If you contest an election, you are seeking a position that gives you the chance at guaranteed employment for the next parliamentary term. It seems reasonable to expect that anyone seeking that opportunity would, in turn, be willing to commit to serving that entire term – barring unforeseen circumstances.

Losing Government should not be an unforeseen circumstance.

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Warnie:

If the team is desperate and the skipper begs me to come back, I’ll think about it.

Dolly:

If the team is desperate and the skipper begs me to come back, I’ll think about it.

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Sheep brains

produce funny noises:

Rudd is weak on national security. He is weak because he lacks substance. He lacks substance because he has little experience and even less conviction. He does not know what he stands for; nor does Labor. The world moved on; Labor stood still. Now they seek to copy but inevitably get confused and get it wrong. You cannot get it wrong on national security, the highest priority any government has. But Labor has and would.

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Cry baby

What’s the point of this, Dolly?

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The US has announced new, unilateral sanctions against Iran. Thus continues the march toward war.

Noted cheerleaders for the Bush administration’s foreign policy approach, Senators Joe Lieberman and John Kyl, have suggested that the aim of the sanctions is to increase the pressure for Iran to engage in diplomatic negotiations:

“Far from taking us closer to war with Iran, as some have irresponsibly suggested, these kinds of targeted sanctions represent our best chance to influence Iran’s action so as to be able to avoid military action,” they said.

But, as Democratic presidential candidate John Edwards points out, this approach has the potential to escalate tensions with Iran toward the point where armed conflict appears justified. As Edwards notes:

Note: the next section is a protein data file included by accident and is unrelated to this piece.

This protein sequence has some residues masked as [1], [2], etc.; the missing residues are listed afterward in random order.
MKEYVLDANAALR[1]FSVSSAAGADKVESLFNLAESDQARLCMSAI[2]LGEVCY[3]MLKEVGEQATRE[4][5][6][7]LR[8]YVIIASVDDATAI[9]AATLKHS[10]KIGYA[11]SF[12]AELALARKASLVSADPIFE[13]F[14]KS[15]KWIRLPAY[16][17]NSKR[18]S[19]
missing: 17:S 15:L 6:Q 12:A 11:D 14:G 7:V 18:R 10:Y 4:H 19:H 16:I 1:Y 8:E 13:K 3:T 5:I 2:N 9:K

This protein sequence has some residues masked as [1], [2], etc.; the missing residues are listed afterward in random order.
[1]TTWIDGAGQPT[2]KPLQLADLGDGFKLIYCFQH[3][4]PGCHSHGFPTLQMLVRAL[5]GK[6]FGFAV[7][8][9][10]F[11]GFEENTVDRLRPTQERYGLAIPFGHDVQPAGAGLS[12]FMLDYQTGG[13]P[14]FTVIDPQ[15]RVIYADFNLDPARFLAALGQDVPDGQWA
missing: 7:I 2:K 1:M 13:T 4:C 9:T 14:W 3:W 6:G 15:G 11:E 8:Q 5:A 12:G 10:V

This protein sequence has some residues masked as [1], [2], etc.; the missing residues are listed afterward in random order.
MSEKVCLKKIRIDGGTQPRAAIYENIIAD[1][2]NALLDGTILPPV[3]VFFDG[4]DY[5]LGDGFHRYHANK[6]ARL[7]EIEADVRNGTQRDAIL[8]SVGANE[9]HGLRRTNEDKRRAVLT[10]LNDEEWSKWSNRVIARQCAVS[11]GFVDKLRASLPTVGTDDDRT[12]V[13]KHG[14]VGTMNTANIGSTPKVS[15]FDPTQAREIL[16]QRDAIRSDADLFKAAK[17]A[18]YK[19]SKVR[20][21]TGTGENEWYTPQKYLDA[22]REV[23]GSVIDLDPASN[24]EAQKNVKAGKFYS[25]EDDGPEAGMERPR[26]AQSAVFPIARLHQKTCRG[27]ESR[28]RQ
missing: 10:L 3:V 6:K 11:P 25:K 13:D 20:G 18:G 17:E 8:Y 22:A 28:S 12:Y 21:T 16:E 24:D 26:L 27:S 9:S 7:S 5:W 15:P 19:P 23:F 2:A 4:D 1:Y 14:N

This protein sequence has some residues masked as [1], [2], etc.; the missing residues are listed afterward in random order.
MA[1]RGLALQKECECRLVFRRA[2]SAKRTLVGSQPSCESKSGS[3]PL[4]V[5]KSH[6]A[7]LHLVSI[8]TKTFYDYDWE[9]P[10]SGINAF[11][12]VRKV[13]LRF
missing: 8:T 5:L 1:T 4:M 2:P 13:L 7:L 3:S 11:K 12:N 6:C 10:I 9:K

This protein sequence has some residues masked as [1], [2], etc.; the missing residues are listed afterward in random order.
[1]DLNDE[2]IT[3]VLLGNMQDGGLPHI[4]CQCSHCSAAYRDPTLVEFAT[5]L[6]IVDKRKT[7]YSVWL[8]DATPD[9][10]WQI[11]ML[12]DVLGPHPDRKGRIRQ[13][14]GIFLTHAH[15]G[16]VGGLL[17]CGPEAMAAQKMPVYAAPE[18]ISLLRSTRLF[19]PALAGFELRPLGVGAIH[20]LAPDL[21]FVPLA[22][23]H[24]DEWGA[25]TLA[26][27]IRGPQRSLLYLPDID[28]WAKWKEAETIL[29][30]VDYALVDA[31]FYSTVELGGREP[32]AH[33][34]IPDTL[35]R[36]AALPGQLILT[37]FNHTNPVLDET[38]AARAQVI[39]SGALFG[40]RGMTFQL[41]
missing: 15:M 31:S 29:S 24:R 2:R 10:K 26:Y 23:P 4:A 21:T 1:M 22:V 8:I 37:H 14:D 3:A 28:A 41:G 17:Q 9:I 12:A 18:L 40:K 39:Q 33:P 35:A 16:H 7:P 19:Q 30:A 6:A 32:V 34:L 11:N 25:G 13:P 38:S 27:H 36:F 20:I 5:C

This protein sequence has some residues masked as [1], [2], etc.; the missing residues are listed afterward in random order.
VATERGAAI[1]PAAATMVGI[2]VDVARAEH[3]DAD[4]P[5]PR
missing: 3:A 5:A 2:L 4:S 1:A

Today, George Bush and Dick Cheney again rattled the sabers in their march toward military action against Iran. The Bush Administration has been making plans to attack Iran for many months. At this critical moment, we need strong leadership to stand against George Bush’s dangerous ‘preventive war’ policy, which makes force the first option, not the last.

I learned a clear lesson from the lead up to the Iraq War in 2002: if you give this president an inch, he will take a mile – and launch a war.

Edwards’ statement is particularly aimed at Hillary Clinton, who he argues has failed to provide clear opposition to Bush’s march toward war. But in the context of the Australian election, we might question whether the two major parties are providing implicit or explicit support for a move toward military action.

Interestingly, the rationale given for these sanctions manages to tie together the two lines of attack the Bush administration has attempted to use in building support to act against Iran. The Iranian military groups that have been linked to supporting terrorism are now also being tied to nuclear proliferation. I wonder how much longer it will be before we start to hear a direct connection of the two – i.e., talk of mushroom clouds in Baghdad or Jerusalem, from terrorists using IRGC- or Quds-supplied nuclear bombs.

UPDATE: Dolly and Tony Burke were asked about the sanctions on Lateline last night, with neither displaying any concern about the possible escalation toward military conflict. Downer is confident the United States will soon be joined by other nations in imposing sanctions and says he does not believe the US is on a “path to war”. Burke would not even comment on the United States, instead focusing on the Iranian leadership’s inflammatory rhetoric.